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Re: [GNUnet-developers] On applications using GNUnet

From: Alessio Vanni
Subject: Re: [GNUnet-developers] On applications using GNUnet
Date: Mon, 05 Aug 2019 13:53:33 +0200
User-agent: Gnus/5.13 (Gnus v5.13) Emacs/26.2 (gnu/linux)

Hi Martin,

> Are you building your app in a separate source tree (gnunet-ext) or inside 
> gnunet?
> If it is the latter, then this is the expected behaviour.
> If it is the former, then this might also be an issue that could be addressed
> in gnunet-ext => bugreport.

At first I used gnunet-ext, but then I started writing everything from
scratch, from to the client/service's source code.  It
actually ended up being very similar to gnunet-ext, but it was a nice
learning experience (the differences were mostly in the directory tree
structure and "meta" files like

> You could get an account and push it as a branch.
> Alternatively, maybe fork and push your 
> changes
> in your gitlab account. Eventually we/you can merge it. But at least we can 
> all look at
> it first then ;)
> This is a great example for how our onboarding and collaboration is, well,
> at this time not-existant. At least not in the way git{hub,lab} allows you
> to contribute.

The plan was to submit it for review and change anything if needed.
I'll try submitting a pull request on Gitlab in a few minutes.  I
haven't had the chance to use Gitlab for this kind of thing yet, so I
need to understand how it works first.  I'll also try to include a
summary of the work done.

> Yes, your service must be installed under $GNUNET_PREFIX/gnunet/libexec in 
> order for
> ARM to find it. If your service is a GNUnet service, it is reasonable to
> enforce/expect this also for 3rd party services. Does this limit you in
> any way?

On Gentoo (which I use as my main Linux distribution) until some months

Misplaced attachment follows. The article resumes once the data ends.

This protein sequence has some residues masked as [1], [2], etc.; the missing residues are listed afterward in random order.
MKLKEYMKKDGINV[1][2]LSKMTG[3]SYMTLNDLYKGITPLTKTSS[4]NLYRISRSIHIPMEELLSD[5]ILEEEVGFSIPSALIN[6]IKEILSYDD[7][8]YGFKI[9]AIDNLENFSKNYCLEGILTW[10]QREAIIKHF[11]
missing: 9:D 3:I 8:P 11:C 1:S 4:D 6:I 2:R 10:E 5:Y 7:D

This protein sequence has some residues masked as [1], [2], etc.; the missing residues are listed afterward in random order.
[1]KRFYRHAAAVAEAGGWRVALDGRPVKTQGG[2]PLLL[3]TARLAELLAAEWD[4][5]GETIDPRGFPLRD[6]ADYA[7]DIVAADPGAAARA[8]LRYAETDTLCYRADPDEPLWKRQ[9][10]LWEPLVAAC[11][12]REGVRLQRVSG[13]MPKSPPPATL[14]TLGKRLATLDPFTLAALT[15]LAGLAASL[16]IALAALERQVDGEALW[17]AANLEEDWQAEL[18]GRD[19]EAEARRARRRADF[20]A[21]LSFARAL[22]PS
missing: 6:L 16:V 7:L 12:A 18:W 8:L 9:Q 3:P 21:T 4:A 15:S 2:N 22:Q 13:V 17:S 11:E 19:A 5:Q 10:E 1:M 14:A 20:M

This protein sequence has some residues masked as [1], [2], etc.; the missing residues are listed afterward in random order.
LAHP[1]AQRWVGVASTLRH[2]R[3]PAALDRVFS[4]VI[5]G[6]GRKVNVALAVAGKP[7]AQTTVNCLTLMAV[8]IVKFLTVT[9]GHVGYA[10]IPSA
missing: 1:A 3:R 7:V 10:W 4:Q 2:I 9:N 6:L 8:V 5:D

ago, /lib and /usr/lib were symlinks to /lib64 and /usr/lib64.
Nowadays, instead, those became real directories containing 32bit
libraries (e.g. since I occasionally have to use wine, I have some files
there.)  Because of this change, I can't install my GNUnet service in
/usr/lib anymore but have to explicitly use /usr/lib64.  If I hardcode
it, however, it is not guaranteed that I can always safely install in
/usr/lib64 on every other distribution: it is always possible for a
distribution to do the opposite, i.e. change /usr/lib to /usr/lib32 and
/usr/lib64 to /usr/lib, for example.  There aren't any that do this as
far as I know, but it can be done.  It wouldn't really be an issue if I
always pass the '--with-gnunet' argument to configure, but I also expect
configure to automagically find the GNUnet installation, especially if
it's in a "standard" place (maybe thanks to a package manager) without
having to explicitly pass it as an argument.  I can't think of an easy
way to do it within and, as far as I could see, it seems
GNUnet doesn't explictly export GNUNET_PREFIX (as a variable or even
something else.)

> Basically GNS is a "petname" system. Which means that you decide on
> your names in your local root zone (e.g. TLDs). Similar to how you choose
> names for your contacts in your phone.
> In your example, you would most likely find a QR code on that flyer which you 
> tell you
> a public key.
> I guess the most practical way would be to take a photo of the flyer first.
> At home, you would scan the QR code using your PC and retrieve the public key.
> You can store this public key under any TLD you wish, could
> be "fun" or "flyer" or anything really. There are no global names in GNS as
> there is no global registry such as ICANN (or a consensus like in 
> blockchains).
> (The gnunet-qr tool is there to help with this import)
> When you have imported that key, you can resolve the website as "" 
> OR "party.flyer" etc.
> Now, GNS actually does feature globally unique naming as well but only if you
> use public key hashes as the TLD.
> For example, if the QR code on the flyer encodes a public key "P", then the 
> name
> party.<hash(P)> is a valid name and globally resolvable for anybody.
> Unfortunately, it is hard to remember that for humans so only really 
> feasible/useful for
> applications that require unique names.

I see.  I'll explore gnunet-qr then, and maybe come back if there are
still some obscure parts.

> BR
> Martin

Thank you.


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